Medical institute studies mosquitos for transmission of malaria, elephantiasis

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BEING locked in a room filled with mosquitos sounds worrying but laboratory technicians from the Papua New Guinea Institute of Medical Research (PNGIMR) looked forward to it.
Situated inside an isolated room in Yagaum outside Madang where the PNGIMR base has piles of containers with different species of mosquitos collected by the institute’s field officers.
Laboratory technician Hega Sakel is a specialist who does the worrying job of separating females from male mosquitos.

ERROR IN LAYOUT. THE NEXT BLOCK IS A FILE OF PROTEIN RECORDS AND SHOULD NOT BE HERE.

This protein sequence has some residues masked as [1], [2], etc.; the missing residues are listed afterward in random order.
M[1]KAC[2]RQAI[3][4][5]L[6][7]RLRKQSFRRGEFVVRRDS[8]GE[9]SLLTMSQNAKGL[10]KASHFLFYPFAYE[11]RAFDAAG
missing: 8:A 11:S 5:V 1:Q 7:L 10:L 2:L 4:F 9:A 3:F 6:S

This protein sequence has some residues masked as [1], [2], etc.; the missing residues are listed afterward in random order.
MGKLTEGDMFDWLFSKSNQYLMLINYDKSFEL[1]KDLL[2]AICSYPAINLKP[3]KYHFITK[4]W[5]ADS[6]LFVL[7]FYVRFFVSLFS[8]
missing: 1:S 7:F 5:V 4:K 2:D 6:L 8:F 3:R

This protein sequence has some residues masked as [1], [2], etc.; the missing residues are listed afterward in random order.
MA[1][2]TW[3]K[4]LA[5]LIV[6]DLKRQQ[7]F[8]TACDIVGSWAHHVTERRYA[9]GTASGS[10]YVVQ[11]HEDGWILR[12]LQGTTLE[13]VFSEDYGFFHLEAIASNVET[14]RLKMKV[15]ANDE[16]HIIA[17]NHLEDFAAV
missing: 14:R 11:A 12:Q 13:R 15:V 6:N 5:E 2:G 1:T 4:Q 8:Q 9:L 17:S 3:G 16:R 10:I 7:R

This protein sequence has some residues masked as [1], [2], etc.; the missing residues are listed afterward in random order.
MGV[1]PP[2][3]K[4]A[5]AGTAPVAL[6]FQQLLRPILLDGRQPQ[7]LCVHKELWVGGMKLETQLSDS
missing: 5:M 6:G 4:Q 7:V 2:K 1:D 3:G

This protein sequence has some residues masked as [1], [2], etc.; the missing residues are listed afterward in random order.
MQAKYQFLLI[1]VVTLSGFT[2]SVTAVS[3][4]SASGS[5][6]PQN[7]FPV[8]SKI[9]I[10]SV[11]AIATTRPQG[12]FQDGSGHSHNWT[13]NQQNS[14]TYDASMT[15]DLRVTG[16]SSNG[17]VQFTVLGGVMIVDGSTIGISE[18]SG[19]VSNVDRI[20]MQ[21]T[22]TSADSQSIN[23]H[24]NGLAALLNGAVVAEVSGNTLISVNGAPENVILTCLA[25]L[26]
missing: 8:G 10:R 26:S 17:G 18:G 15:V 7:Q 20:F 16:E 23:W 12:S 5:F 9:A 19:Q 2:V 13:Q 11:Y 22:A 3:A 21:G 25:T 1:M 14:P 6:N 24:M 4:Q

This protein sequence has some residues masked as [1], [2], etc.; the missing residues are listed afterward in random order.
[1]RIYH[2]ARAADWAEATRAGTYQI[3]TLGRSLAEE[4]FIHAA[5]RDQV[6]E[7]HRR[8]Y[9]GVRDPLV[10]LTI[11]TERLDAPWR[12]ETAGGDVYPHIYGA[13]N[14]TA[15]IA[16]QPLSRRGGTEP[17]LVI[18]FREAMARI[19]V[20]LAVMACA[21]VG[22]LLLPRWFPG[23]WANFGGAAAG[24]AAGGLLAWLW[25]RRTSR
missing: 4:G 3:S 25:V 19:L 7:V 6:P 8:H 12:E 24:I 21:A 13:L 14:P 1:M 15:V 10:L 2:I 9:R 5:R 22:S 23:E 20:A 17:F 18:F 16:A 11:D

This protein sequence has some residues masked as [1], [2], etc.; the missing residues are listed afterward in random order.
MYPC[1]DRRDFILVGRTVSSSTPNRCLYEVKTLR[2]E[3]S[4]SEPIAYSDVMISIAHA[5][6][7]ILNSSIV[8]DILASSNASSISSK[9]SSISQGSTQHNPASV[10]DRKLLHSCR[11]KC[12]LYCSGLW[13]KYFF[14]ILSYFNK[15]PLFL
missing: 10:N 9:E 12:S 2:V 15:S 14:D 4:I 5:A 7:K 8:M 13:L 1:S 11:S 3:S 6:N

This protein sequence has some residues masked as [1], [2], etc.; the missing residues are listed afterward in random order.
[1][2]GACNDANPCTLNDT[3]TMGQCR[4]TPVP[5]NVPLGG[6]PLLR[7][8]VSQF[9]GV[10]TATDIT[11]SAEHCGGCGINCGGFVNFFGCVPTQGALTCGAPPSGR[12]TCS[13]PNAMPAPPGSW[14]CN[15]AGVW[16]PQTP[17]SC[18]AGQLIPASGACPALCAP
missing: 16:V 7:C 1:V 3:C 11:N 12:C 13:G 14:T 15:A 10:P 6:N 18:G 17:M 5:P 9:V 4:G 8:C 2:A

It’s a difficult task for anyone to identify the sex of the mosquitos but for Sakel it’s a flick of a finger because she knows what she is doing.
Male mosquitos have moustache and females do not.
Sakel collects the female mosquitos which are then fed with parasite-infected blood samples. Those mosquitoes were fed with different blood samples to see if parasites in them developed inside the mosquitos.
Senior scientific officer Rebecca Vinit said the mosquitoes would then be dissected and blood samples recorded and used for further studies.
The study on mosquitos were for transmission of malaria or filariasis parasites.
Filariasis is also known as elephantiasis which cause swollen limbs.
Vinit said Anopheles mosquitos transmitted malaria and filariasis.
She said different environments had different species of Anopheles mosquitos.
Places along river banks like in East Sepik and Ramu in Madang had many mosquitos and among them they had their own species of Anopheles mosquitos.